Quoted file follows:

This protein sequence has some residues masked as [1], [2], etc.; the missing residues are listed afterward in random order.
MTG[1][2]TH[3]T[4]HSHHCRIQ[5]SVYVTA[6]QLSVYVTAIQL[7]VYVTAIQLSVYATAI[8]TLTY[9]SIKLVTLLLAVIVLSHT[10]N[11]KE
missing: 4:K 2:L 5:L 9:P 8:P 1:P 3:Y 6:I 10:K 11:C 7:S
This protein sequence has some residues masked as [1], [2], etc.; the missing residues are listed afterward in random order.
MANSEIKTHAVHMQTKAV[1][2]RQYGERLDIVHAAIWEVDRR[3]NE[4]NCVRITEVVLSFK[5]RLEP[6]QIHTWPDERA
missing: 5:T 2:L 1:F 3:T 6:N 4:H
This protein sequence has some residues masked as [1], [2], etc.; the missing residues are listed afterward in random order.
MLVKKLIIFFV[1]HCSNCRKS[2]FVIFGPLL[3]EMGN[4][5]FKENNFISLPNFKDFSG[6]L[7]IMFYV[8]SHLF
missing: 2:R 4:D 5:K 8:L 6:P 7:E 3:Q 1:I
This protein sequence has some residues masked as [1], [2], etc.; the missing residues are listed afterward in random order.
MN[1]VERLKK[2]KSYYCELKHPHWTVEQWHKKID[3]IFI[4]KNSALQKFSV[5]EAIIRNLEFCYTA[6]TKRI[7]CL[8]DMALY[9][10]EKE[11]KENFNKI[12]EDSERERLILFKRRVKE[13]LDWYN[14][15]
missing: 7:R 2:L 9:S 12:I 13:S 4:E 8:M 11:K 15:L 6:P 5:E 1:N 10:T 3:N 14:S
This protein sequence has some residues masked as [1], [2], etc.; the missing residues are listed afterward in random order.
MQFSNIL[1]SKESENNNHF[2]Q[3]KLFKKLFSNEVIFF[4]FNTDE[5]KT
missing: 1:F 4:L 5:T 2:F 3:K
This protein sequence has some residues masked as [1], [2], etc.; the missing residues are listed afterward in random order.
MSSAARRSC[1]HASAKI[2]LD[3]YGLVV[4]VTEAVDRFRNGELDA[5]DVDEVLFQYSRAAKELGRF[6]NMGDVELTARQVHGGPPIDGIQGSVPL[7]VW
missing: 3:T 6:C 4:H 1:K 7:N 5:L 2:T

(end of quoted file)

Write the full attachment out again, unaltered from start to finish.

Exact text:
This protein sequence has some residues masked as [1], [2], etc.; the missing residues are listed afterward in random order.
MTG[1][2]TH[3]T[4]HSHHCRIQ[5]SVYVTA[6]QLSVYVTAIQL[7]VYVTAIQLSVYATAI[8]TLTY[9]SIKLVTLLLAVIVLSHT[10]N[11]KE
missing: 4:K 2:L 5:L 9:P 8:P 1:P 3:Y 6:I 10:K 11:C 7:S
This protein sequence has some residues masked as [1], [2], etc.; the missing residues are listed afterward in random order.
MANSEIKTHAVHMQTKAV[1][2]RQYGERLDIVHAAIWEVDRR[3]NE[4]NCVRITEVVLSFK[5]RLEP[6]QIHTWPDERA
missing: 5:T 2:L 1:F 3:T 6:N 4:H
This protein sequence has some residues masked as [1], [2], etc.; the missing residues are listed afterward in random order.
MLVKKLIIFFV[1]HCSNCRKS[2]FVIFGPLL[3]EMGN[4][5]FKENNFISLPNFKDFSG[6]L[7]IMFYV[8]SHLF
missing: 2:R 4:D 5:K 8:L 6:P 7:E 3:Q 1:I
This protein sequence has some residues masked as [1], [2], etc.; the missing residues are listed afterward in random order.
MN[1]VERLKK[2]KSYYCELKHPHWTVEQWHKKID[3]IFI[4]KNSALQKFSV[5]EAIIRNLEFCYTA[6]TKRI[7]CL[8]DMALY[9][10]EKE[11]KENFNKI[12]EDSERERLILFKRRVKE[13]LDWYN[14][15]
missing: 7:R 2:L 9:S 12:I 13:S 4:E 8:M 11:K 15:L 6:P 5:E 1:N 10:T 3:N 14:S
This protein sequence has some residues masked as [1], [2], etc.; the missing residues are listed afterward in random order.
MQFSNIL[1]SKESENNNHF[2]Q[3]KLFKKLFSNEVIFF[4]FNTDE[5]KT
missing: 1:F 4:L 5:T 2:F 3:K
This protein sequence has some residues masked as [1], [2], etc.; the missing residues are listed afterward in random order.
MSSAARRSC[1]HASAKI[2]LD[3]YGLVV[4]VTEAVDRFRNGELDA[5]DVDEVLFQYSRAAKELGRF[6]NMGDVELTARQVHGGPPIDGIQGSVPL[7]VW
missing: 3:T 6:C 4:H 1:K 7:N 5:L 2:T